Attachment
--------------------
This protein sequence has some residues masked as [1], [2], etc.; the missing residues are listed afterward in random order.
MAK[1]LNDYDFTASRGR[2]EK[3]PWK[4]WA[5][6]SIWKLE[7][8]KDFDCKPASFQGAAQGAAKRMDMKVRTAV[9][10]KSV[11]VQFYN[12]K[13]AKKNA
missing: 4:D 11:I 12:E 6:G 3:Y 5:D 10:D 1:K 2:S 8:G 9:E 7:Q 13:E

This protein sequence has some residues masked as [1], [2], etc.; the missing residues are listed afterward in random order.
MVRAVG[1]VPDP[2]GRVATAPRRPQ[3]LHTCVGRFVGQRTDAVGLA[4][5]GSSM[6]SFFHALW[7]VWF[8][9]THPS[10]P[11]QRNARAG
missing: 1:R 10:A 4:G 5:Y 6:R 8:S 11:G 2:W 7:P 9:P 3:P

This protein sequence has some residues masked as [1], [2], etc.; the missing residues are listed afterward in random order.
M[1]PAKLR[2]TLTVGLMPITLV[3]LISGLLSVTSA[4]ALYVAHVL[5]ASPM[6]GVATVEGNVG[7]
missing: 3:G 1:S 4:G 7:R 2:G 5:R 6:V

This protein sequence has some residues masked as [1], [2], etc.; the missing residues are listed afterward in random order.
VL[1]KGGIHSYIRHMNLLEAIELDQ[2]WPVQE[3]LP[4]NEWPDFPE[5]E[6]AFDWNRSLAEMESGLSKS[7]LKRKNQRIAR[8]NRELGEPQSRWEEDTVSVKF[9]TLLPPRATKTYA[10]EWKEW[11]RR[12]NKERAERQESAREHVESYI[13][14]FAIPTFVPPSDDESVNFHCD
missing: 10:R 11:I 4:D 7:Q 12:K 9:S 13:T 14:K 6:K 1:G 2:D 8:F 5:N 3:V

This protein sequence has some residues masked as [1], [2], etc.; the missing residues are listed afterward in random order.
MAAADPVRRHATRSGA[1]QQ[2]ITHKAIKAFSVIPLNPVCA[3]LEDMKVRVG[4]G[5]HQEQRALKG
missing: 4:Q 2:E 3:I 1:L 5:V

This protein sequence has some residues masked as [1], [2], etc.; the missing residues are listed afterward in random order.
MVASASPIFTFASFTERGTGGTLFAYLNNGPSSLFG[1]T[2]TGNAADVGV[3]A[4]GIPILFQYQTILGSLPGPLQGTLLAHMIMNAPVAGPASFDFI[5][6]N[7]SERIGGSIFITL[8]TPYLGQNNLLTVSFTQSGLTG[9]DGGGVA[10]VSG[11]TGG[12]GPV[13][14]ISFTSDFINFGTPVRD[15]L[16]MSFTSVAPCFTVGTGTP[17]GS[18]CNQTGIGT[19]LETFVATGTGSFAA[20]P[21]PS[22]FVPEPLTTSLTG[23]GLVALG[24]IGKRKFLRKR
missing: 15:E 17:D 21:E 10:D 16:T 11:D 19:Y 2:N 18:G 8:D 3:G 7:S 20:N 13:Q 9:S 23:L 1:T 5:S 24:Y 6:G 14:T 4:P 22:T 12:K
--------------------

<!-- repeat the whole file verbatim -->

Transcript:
This protein sequence has some residues masked as [1], [2], etc.; the missing residues are listed afterward in random order.
MAK[1]LNDYDFTASRGR[2]EK[3]PWK[4]WA[5][6]SIWKLE[7][8]KDFDCKPASFQGAAQGAAKRMDMKVRTAV[9][10]KSV[11]VQFYN[12]K[13]AKKNA
missing: 4:D 11:I 12:E 6:G 3:Y 5:D 10:D 1:K 2:S 8:G 9:E 7:Q 13:E

This protein sequence has some residues masked as [1], [2], etc.; the missing residues are listed afterward in random order.
MVRAVG[1]VPDP[2]GRVATAPRRPQ[3]LHTCVGRFVGQRTDAVGLA[4][5]GSSM[6]SFFHALW[7]VWF[8][9]THPS[10]P[11]QRNARAG
missing: 1:R 10:A 4:G 5:Y 6:R 8:S 11:G 2:W 7:P 9:P 3:P

This protein sequence has some residues masked as [1], [2], etc.; the missing residues are listed afterward in random order.
M[1]PAKLR[2]TLTVGLMPITLV[3]LISGLLSVTSA[4]ALYVAHVL[5]ASPM[6]GVATVEGNVG[7]
missing: 3:G 1:S 4:G 7:R 2:G 5:R 6:V

This protein sequence has some residues masked as [1], [2], etc.; the missing residues are listed afterward in random order.
VL[1]KGGIHSYIRHMNLLEAIELDQ[2]WPVQE[3]LP[4]NEWPDFPE[5]E[6]AFDWNRSLAEMESGLSKS[7]LKRKNQRIAR[8]NRELGEPQSRWEEDTVSVKF[9]TLLPPRATKTYA[10]EWKEW[11]RR[12]NKERAERQESAREHVESYI[13][14]FAIPTFVPPSDDESVNFHCD
missing: 10:R 11:I 4:D 7:Q 12:K 9:S 13:T 14:K 6:K 1:G 2:D 8:F 5:N 3:V

This protein sequence has some residues masked as [1], [2], etc.; the missing residues are listed afterward in random order.
MAAADPVRRHATRSGA[1]QQ[2]ITHKAIKAFSVIPLNPVCA[3]LEDMKVRVG[4]G[5]HQEQRALKG
missing: 4:Q 2:E 3:I 1:L 5:V

This protein sequence has some residues masked as [1], [2], etc.; the missing residues are listed afterward in random order.
MVASASPIFTFASFTERGTGGTLFAYLNNGPSSLFG[1]T[2]TGNAADVGV[3]A[4]GIPILFQYQTILGSLPGPLQGTLLAHMIMNAPVAGPASFDFI[5][6]N[7]SERIGGSIFITL[8]TPYLGQNNLLTVSFTQSGLTG[9]DGGGVA[10]VSG[11]TGG[12]GPV[13][14]ISFTSDFINFGTPVRD[15]L[16]MSFTSVAPCFTVGTGTP[17]GS[18]CNQTGIGT[19]LETFVATGTGSFAA[20]P[21]PS[22]FVPEPLTTSLTG[23]GLVALG[24]IGKRKFLRKR
missing: 15:E 17:D 21:E 10:D 16:T 11:D 19:Y 2:N 18:G 8:D 3:G 7:S 20:N 13:Q 9:S 23:L 1:T 5:S 24:Y 6:G 14:T 4:P 22:T 12:K